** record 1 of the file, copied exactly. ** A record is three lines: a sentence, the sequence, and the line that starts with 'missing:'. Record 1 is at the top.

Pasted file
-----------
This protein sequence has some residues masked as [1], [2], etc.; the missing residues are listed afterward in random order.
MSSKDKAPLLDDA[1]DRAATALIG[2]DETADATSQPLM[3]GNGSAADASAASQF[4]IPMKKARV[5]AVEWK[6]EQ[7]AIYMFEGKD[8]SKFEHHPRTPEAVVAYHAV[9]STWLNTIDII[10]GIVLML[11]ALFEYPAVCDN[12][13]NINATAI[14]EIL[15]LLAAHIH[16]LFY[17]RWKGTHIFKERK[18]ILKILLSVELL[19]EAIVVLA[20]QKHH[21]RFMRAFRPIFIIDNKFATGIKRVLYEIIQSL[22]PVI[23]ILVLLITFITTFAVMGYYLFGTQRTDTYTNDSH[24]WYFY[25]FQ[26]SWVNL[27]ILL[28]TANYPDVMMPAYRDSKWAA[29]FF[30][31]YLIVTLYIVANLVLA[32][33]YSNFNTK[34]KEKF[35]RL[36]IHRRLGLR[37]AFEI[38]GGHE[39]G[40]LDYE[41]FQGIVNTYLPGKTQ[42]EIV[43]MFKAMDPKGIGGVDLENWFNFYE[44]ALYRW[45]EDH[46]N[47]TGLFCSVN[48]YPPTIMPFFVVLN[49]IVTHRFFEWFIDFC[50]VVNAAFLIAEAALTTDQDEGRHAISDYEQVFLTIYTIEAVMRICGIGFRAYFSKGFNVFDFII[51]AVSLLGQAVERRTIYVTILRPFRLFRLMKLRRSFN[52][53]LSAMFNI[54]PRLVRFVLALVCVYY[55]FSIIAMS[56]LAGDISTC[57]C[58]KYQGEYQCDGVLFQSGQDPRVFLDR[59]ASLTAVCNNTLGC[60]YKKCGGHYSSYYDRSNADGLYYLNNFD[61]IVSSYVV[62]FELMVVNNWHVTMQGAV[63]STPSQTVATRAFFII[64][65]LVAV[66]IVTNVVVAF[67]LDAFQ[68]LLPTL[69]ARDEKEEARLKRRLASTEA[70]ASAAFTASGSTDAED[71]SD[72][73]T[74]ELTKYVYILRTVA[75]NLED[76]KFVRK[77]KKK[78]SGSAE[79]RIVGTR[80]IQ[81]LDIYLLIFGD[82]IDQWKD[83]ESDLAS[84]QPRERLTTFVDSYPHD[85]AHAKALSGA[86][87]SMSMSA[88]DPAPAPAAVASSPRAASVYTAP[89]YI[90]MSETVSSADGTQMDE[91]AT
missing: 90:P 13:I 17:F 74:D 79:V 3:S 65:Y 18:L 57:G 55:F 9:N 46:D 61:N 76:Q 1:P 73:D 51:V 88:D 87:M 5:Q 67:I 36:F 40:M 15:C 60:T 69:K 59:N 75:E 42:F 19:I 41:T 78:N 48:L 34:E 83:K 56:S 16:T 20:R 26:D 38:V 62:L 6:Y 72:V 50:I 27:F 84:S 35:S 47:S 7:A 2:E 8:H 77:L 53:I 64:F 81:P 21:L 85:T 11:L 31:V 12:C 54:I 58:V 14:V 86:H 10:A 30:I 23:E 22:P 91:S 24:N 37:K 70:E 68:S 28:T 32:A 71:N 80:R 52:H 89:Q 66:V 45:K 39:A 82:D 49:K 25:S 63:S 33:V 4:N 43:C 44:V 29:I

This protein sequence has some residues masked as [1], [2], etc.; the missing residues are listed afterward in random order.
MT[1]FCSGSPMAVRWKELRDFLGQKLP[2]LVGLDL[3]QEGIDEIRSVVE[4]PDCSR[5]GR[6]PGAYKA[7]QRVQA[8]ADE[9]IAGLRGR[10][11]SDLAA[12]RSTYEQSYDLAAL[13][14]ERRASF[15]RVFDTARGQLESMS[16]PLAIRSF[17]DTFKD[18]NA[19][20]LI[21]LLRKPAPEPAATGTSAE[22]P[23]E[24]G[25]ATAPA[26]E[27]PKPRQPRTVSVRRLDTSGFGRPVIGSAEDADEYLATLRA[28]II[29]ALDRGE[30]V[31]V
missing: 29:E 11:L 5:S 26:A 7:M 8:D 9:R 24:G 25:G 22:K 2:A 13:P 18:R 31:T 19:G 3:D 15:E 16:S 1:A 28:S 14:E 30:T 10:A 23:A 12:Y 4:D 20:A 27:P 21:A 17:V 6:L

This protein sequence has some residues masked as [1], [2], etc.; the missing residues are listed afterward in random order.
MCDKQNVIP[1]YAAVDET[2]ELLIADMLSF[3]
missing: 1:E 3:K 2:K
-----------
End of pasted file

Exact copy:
This protein sequence has some residues masked as [1], [2], etc.; the missing residues are listed afterward in random order.
MSSKDKAPLLDDA[1]DRAATALIG[2]DETADATSQPLM[3]GNGSAADASAASQF[4]IPMKKARV[5]AVEWK[6]EQ[7]AIYMFEGKD[8]SKFEHHPRTPEAVVAYHAV[9]STWLNTIDII[10]GIVLML[11]ALFEYPAVCDN[12][13]NINATAI[14]EIL[15]LLAAHIH[16]LFY[17]RWKGTHIFKERK[18]ILKILLSVELL[19]EAIVVLA[20]QKHH[21]RFMRAFRPIFIIDNKFATGIKRVLYEIIQSL[22]PVI[23]ILVLLITFITTFAVMGYYLFGTQRTDTYTNDSH[24]WYFY[25]FQ[26]SWVNL[27]ILL[28]TANYPDVMMPAYRDSKWAA[29]FF[30][31]YLIVTLYIVANLVLA[32][33]YSNFNTK[34]KEKF[35]RL[36]IHRRLGLR[37]AFEI[38]GGHE[39]G[40]LDYE[41]FQGIVNTYLPGKTQ[42]EIV[43]MFKAMDPKGIGGVDLENWFNFYE[44]ALYRW[45]EDH[46]N[47]TGLFCSVN[48]YPPTIMPFFVVLN[49]IVTHRFFEWFIDFC[50]VVNAAFLIAEAALTTDQDEGRHAISDYEQVFLTIYTIEAVMRICGIGFRAYFSKGFNVFDFII[51]AVSLLGQAVERRTIYVTILRPFRLFRLMKLRRSFN[52][53]LSAMFNI[54]PRLVRFVLALVCVYY[55]FSIIAMS[56]LAGDISTC[57]C[58]KYQGEYQCDGVLFQSGQDPRVFLDR[59]ASLTAVCNNTLGC[60]YKKCGGHYSSYYDRSNADGLYYLNNFD[61]IVSSYVV[62]FELMVVNNWHVTMQGAV[63]STPSQTVATRAFFII[64][65]LVAV[66]IVTNVVVAF[67]LDAFQ[68]LLPTL[69]ARDEKEEARLKRRLASTEA[70]ASAAFTASGSTDAED[71]SD[72][73]T[74]ELTKYVYILRTVA[75]NLED[76]KFVRK[77]KKK[78]SGSAE[79]RIVGTR[80]IQ[81]LDIYLLIFGD[82]IDQWKD[83]ESDLAS[84]QPRERLTTFVDSYPHD[85]AHAKALSGA[86][87]SMSMSA[88]DPAPAPAAVASSPRAASVYTAP[89]YI[90]MSETVSSADGTQMDE[91]AT
missing: 90:P 13:I 17:F 74:D 79:V 3:S 65:Y 18:L 57:G 55:F 9:N 46:D 61:N 76:Q 1:P 73:D 51:V 88:D 87:M 5:Q 67:I 36:F 40:M 15:C 60:T 69:K 59:N 75:E 42:F 19:I 41:T 78:N 48:L 34:E 83:K 56:S 16:T 20:R 26:D 38:V 62:L 6:Y 72:V 50:I 27:F 84:S 35:S 47:S 7:A 2:E 8:H 77:L 53:I 64:F 81:P 21:L 85:T 11:L 31:V 12:C 54:I 58:V 14:V 86:H 10:A 30:I 23:E 22:P 91:S 24:N 37:K 70:E 68:S 28:T 32:A 71:N 80:R 52:H 89:Q 66:V 45:K 39:A 82:D 49:K 25:S 63:S 33:V 4:N 43:C 44:V 29:I